And there's also a big buyer in town that wanted to buy people. Remember the words I'm saying, buy people as commodity, as merchandise for work on

their farms. It is atrocious.

And as I'm speaking, I'm sort of reflecting on the actual words that are being used here.


[15:45:08] JONES: Well, as you heard there from Paul Scully, all of this sparked by CNN's exclusive reporting. Here is just part of what our Nima

Elbagir discovered.



Four hundred, seven hundred, seven hundred, eight hundred. The numbers roll in. These men are sold for 1,200 Libyan pounds, $400 apiece. You are

watching an auction of human beings.


JONES: Well, I spoke about this issue a short time ago with Alistair Burt, a foreign office minister in the UK government, and I began by asking him

what the British government could actually do to stop Libyan slavery.


ALISTAIR BURT, BRITISH FOREIGN OFFICE MINISTER: It's quite difficult and is not just a question of pressure. Part of what we would want to do to

resolve the awful slavery that we saw so graphically illustrated by your news program is trying a variety of ways to prevent the problem occurring

by working to prevent people migrating further north, to provide support for people to divert them from their past, to provide humanitarian support.

But in addition to that, recognizing that the problem is as it is to give every support to Libyan authorities in order to encourage them to tackle

the problem on their doorstep.

The foreign secretary spoke to Prime Minister Sarraj recently. I spoke to deputy prime minister as well to encourage their enforcement authorities to

take action and we are supporting, through the UN, efforts to deal further with modern slavery, which has become a scourge of our time.

So, it's a question of finding the mechanisms to prevent the problem, but also deal with the practicalities of the horrors. And that can only be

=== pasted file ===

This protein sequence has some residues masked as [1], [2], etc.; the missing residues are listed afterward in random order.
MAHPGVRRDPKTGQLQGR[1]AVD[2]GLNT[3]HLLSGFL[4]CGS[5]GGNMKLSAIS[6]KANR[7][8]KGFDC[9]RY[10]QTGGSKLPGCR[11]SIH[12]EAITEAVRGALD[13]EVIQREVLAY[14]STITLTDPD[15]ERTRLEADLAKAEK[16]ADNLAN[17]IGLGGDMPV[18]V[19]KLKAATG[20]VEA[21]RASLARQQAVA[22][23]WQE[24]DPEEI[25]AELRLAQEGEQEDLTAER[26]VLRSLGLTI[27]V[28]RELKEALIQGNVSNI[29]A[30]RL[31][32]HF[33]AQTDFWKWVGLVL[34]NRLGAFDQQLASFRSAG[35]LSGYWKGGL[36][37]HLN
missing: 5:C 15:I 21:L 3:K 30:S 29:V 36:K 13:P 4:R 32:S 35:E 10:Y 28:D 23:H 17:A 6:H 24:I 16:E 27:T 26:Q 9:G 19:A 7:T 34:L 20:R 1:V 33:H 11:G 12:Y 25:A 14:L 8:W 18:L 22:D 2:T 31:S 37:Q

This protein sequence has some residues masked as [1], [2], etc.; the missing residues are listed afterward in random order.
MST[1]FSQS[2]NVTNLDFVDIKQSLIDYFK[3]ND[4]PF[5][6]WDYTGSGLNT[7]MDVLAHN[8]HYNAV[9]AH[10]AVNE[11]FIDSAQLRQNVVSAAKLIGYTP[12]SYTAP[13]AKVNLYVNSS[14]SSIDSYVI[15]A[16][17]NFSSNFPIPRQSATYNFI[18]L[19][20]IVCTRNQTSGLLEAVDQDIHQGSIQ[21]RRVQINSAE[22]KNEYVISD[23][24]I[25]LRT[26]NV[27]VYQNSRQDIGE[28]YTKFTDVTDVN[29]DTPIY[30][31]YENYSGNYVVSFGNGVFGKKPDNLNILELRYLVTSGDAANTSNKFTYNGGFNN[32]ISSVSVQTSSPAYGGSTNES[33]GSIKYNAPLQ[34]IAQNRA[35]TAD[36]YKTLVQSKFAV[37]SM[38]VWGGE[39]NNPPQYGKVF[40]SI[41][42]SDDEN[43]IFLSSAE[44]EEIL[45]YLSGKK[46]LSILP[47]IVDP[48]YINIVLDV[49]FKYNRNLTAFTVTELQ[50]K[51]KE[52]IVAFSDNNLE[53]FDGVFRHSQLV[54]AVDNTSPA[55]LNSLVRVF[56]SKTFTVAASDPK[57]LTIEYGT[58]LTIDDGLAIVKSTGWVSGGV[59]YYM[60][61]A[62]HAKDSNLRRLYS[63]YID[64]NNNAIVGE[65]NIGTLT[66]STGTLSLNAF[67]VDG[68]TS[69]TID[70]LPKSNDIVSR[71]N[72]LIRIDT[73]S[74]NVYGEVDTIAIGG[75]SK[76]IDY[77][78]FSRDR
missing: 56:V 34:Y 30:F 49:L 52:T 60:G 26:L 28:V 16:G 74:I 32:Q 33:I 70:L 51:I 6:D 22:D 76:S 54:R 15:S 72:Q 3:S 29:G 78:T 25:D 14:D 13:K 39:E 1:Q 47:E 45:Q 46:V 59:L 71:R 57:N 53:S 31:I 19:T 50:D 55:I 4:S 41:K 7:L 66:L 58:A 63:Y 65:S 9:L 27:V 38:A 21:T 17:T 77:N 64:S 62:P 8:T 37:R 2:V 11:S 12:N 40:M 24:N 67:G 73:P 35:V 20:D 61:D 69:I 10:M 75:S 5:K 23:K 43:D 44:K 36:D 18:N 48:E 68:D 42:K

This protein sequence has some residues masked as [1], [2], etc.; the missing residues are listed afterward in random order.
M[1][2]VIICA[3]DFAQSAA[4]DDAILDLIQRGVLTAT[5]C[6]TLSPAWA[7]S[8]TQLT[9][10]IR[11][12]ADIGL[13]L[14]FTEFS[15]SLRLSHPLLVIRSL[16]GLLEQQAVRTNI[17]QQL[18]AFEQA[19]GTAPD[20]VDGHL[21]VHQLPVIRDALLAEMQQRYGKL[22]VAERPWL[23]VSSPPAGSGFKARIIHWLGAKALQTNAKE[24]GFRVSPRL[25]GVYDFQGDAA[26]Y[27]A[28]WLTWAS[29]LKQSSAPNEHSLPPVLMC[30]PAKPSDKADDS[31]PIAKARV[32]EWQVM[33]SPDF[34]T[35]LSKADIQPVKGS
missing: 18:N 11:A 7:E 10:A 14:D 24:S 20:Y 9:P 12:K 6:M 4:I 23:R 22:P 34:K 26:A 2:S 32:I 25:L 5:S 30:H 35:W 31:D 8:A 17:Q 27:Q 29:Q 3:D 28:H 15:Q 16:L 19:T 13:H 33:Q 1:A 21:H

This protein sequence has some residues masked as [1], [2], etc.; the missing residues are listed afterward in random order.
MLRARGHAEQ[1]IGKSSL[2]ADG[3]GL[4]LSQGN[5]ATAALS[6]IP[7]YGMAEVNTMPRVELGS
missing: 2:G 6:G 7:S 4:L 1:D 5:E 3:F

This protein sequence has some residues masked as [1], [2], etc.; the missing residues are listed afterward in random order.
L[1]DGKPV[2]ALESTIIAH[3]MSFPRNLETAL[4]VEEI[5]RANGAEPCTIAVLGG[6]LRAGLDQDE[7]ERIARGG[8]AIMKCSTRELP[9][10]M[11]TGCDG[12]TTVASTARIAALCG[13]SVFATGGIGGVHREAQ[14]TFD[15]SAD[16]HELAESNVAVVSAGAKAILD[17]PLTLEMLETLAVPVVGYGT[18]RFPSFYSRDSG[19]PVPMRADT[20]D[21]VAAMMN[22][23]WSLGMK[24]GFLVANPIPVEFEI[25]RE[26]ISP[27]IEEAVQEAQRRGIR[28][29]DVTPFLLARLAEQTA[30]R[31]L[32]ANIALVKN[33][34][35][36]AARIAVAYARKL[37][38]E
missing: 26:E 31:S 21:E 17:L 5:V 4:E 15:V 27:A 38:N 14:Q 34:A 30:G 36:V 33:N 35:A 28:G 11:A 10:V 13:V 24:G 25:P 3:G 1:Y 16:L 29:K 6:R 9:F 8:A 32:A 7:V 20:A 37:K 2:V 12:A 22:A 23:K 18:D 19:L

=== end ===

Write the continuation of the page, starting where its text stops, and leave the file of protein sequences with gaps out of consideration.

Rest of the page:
done with physical enforcement by authorities prepared to take action in Libya against those who are running the trade.

JONES: Mr. Burt, were you aware of this human slave trade happening before CNN reported exclusively on it? Was it on the British government's radar

at all?

BURT: Modern slavery, certainly was. And we didn't have the same proof as your report was able to demonstrate. But I'm afraid, abuses of those who

have been in detention have been known for some time, but I have not seen the conditions that the film so graphically illustrated until the film came


But, certainly, abuses of those in detention have certainly been on the UK government's mind for some time and we have been supporting action to try

and deal with that.

JONES: The UK has a mixed, shall we say, history in terms of intervention in Libya in recent years. With that in mind, would that somehow mean you

are slightly more in trepidation of taking action that might upset the Libyan government in interfering in their domestic affairs?

BURT: Well, certainly, the Libyan government has got to make its own decisions. We are working very hard through UN Special Representative

Ghassan Salame on the political stability that needs to be there in Libya in order for them to take all the law enforcement action they need to

ensure that society works effectively and deal with the criminal gangs that are involved in the smuggling, the detention and now, as can be seen, the

slavery. That's a criminal action.

I don't think in any way we are constrained from working with others in the international community to give all sorts of support to the Libyan

authorities to deal with this.

No one is suggesting that external powers, like the United Kingdom, get physically involved against the wishes of the Libyan government, so we work

with them.

JONES: With that in mind then, are you confident that the Libyan government is capable of bringing the culprits of this, this slave trade to